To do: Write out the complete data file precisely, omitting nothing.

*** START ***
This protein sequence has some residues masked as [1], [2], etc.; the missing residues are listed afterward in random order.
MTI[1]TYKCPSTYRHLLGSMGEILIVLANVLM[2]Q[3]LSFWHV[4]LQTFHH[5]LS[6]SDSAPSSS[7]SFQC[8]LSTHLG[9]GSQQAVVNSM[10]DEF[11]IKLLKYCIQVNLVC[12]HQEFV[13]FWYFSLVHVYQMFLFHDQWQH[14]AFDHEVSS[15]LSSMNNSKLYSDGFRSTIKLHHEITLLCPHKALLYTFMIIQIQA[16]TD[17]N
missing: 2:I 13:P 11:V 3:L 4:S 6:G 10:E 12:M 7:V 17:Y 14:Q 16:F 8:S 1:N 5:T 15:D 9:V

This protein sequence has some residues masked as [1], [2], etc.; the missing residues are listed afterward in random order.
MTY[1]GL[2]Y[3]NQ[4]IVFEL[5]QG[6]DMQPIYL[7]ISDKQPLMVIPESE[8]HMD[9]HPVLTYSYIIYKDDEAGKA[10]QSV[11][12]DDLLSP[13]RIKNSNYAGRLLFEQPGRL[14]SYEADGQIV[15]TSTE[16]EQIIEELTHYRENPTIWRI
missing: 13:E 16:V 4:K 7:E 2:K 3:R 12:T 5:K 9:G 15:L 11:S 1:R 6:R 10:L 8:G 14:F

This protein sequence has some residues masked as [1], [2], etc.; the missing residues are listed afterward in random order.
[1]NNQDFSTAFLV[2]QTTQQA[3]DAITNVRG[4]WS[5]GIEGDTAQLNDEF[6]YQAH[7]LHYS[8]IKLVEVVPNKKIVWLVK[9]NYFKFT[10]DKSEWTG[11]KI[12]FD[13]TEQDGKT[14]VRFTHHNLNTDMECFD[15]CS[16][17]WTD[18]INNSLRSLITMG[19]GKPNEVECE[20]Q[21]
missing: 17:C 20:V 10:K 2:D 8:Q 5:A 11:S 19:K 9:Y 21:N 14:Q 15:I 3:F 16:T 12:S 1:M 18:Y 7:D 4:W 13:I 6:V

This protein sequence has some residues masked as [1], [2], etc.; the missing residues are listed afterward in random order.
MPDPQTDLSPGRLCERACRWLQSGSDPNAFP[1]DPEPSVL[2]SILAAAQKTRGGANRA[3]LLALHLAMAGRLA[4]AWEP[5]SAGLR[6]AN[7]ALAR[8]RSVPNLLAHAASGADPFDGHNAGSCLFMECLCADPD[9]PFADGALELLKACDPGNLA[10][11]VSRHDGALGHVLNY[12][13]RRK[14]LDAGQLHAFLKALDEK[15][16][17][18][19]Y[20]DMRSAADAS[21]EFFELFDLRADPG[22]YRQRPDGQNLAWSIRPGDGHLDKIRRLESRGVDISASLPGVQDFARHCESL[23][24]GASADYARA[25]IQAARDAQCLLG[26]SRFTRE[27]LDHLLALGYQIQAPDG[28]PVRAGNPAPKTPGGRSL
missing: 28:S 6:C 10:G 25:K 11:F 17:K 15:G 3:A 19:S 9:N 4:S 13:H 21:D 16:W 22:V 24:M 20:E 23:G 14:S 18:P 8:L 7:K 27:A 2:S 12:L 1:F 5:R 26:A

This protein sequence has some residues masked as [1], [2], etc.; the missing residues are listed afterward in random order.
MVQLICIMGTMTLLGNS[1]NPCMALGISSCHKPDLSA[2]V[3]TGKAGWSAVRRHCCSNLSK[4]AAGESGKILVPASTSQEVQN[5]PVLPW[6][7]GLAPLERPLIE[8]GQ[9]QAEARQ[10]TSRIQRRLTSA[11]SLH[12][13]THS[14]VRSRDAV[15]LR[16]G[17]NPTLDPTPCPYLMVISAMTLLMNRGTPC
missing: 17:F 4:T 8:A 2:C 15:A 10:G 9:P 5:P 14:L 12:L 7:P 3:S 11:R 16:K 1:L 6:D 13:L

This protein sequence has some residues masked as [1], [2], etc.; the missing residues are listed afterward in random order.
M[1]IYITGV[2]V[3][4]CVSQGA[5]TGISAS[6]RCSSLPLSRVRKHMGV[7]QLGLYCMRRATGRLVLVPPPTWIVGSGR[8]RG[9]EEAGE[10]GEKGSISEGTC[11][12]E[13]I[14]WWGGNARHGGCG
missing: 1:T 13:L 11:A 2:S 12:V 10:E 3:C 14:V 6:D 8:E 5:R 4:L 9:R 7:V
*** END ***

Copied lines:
This protein sequence has some residues masked as [1], [2], etc.; the missing residues are listed afterward in random order.
MTI[1]TYKCPSTYRHLLGSMGEILIVLANVLM[2]Q[3]LSFWHV[4]LQTFHH[5]LS[6]SDSAPSSS[7]SFQC[8]LSTHLG[9]GSQQAVVNSM[10]DEF[11]IKLLKYCIQVNLVC[12]HQEFV[13]FWYFSLVHVYQMFLFHDQWQH[14]AFDHEVSS[15]LSSMNNSKLYSDGFRSTIKLHHEITLLCPHKALLYTFMIIQIQA[16]TD[17]N
missing: 2:I 13:P 11:V 3:L 4:S 6:G 10:E 12:M 7:V 17:Y 14:Q 16:F 8:S 1:N 5:T 15:D 9:V

This protein sequence has some residues masked as [1], [2], etc.; the missing residues are listed afterward in random order.
MTY[1]GL[2]Y[3]NQ[4]IVFEL[5]QG[6]DMQPIYL[7]ISDKQPLMVIPESE[8]HMD[9]HPVLTYSYIIYKDDEAGKA[10]QSV[11][12]DDLLSP[13]RIKNSNYAGRLLFEQPGRL[14]SYEADGQIV[15]TSTE[16]EQIIEELTHYRENPTIWRI
missing: 13:E 16:V 4:K 7:E 2:K 3:R 12:T 5:K 9:G 15:L 11:S 1:R 6:R 10:L 8:G 14:F

This protein sequence has some residues masked as [1], [2], etc.; the missing residues are listed afterward in random order.
[1]NNQDFSTAFLV[2]QTTQQA[3]DAITNVRG[4]WS[5]GIEGDTAQLNDEF[6]YQAH[7]LHYS[8]IKLVEVVPNKKIVWLVK[9]NYFKFT[10]DKSEWTG[11]KI[12]FD[13]TEQDGKT[14]VRFTHHNLNTDMECFD[15]CS[16][17]WTD[18]INNSLRSLITMG[19]GKPNEVECE[20]Q[21]
missing: 17:C 20:V 10:K 2:D 8:Q 5:A 11:S 19:K 9:Y 21:N 14:Q 15:I 3:F 16:T 12:S 1:M 18:Y 7:D 4:W 13:I 6:V

This protein sequence has some residues masked as [1], [2], etc.; the missing residues are listed afterward in random order.
MPDPQTDLSPGRLCERACRWLQSGSDPNAFP[1]DPEPSVL[2]SILAAAQKTRGGANRA[3]LLALHLAMAGRLA[4]AWEP[5]SAGLR[6]AN[7]ALAR[8]RSVPNLLAHAASGADPFDGHNAGSCLFMECLCADPD[9]PFADGALELLKACDPGNLA[10][11]VSRHDGALGHVLNY[12][13]RRK[14]LDAGQLHAFLKALDEK[15][16][17][18][19]Y[20]DMRSAADAS[21]EFFELFDLRADPG[22]YRQRPDGQNLAWSIRPGDGHLDKIRRLESRGVDISASLPGVQDFARHCESL[23][24]GASADYARA[25]IQAARDAQCLLG[26]SRFTRE[27]LDHLLALGYQIQAPDG[28]PVRAGNPAPKTPGGRSL
missing: 28:S 6:C 10:G 25:K 11:F 17:K 15:G 3:A 19:S 9:N 4:S 13:H 21:D 16:W 22:V 24:M 20:E 23:G 14:S 18:P 8:L 7:K 27:A 2:S 12:L 1:F 5:R 26:A

This protein sequence has some residues masked as [1], [2], etc.; the missing residues are listed afterward in random order.
MVQLICIMGTMTLLGNS[1]NPCMALGISSCHKPDLSA[2]V[3]TGKAGWSAVRRHCCSNLSK[4]AAGESGKILVPASTSQEVQN[5]PVLPW[6][7]GLAPLERPLIE[8]GQ[9]QAEARQ[10]TSRIQRRLTSA[11]SLH[12][13]THS[14]VRSRDAV[15]LR[16]G[17]NPTLDPTPCPYLMVISAMTLLMNRGTPC
missing: 17:F 4:T 8:A 2:C 15:A 10:G 9:P 5:P 14:L 12:L 7:P 3:S 11:R 16:K 1:L 6:D 13:L

This protein sequence has some residues masked as [1], [2], etc.; the missing residues are listed afterward in random order.
M[1]IYITGV[2]V[3][4]CVSQGA[5]TGISAS[6]RCSSLPLSRVRKHMGV[7]QLGLYCMRRATGRLVLVPPPTWIVGSGR[8]RG[9]EEAGE[10]GEKGSISEGTC[11][12]E[13]I[14]WWGGNARHGGCG
missing: 1:T 13:L 11:A 2:S 12:V 10:E 3:C 14:V 6:D 8:E 5:R 4:L 9:R 7:V